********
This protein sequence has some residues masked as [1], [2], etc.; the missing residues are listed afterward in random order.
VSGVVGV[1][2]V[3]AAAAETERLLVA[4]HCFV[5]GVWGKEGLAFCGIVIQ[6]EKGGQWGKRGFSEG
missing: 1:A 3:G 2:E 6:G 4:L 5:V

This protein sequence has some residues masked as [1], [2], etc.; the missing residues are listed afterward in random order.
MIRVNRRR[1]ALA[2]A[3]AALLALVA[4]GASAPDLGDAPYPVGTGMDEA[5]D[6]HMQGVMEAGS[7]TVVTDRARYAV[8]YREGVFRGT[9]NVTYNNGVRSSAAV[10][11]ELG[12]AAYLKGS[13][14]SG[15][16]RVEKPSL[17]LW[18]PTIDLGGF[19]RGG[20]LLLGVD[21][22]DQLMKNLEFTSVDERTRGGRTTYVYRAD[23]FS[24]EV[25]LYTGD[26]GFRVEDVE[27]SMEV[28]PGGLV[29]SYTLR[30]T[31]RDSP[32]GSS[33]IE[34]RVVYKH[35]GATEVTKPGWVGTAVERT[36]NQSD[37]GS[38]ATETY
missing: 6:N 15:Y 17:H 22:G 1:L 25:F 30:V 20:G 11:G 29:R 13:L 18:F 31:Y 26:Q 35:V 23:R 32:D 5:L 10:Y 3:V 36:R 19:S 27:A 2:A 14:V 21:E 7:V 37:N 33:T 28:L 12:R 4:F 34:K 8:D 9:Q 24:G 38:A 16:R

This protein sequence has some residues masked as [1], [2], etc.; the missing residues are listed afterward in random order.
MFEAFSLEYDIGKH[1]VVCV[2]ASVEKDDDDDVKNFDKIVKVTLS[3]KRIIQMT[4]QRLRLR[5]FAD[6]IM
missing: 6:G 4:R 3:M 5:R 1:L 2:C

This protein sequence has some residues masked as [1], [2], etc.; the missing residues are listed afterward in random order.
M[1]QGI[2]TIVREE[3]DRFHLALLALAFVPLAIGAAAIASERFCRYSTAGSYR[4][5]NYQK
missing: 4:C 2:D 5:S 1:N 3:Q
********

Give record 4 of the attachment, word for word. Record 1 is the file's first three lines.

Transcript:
This protein sequence has some residues masked as [1], [2], etc.; the missing residues are listed afterward in random order.
M[1]QGI[2]TIVREE[3]DRFHLALLALAFVPLAIGAAAIASERFCRYSTAGSYR[4][5]NYQK
missing: 4:C 2:D 5:S 1:N 3:Q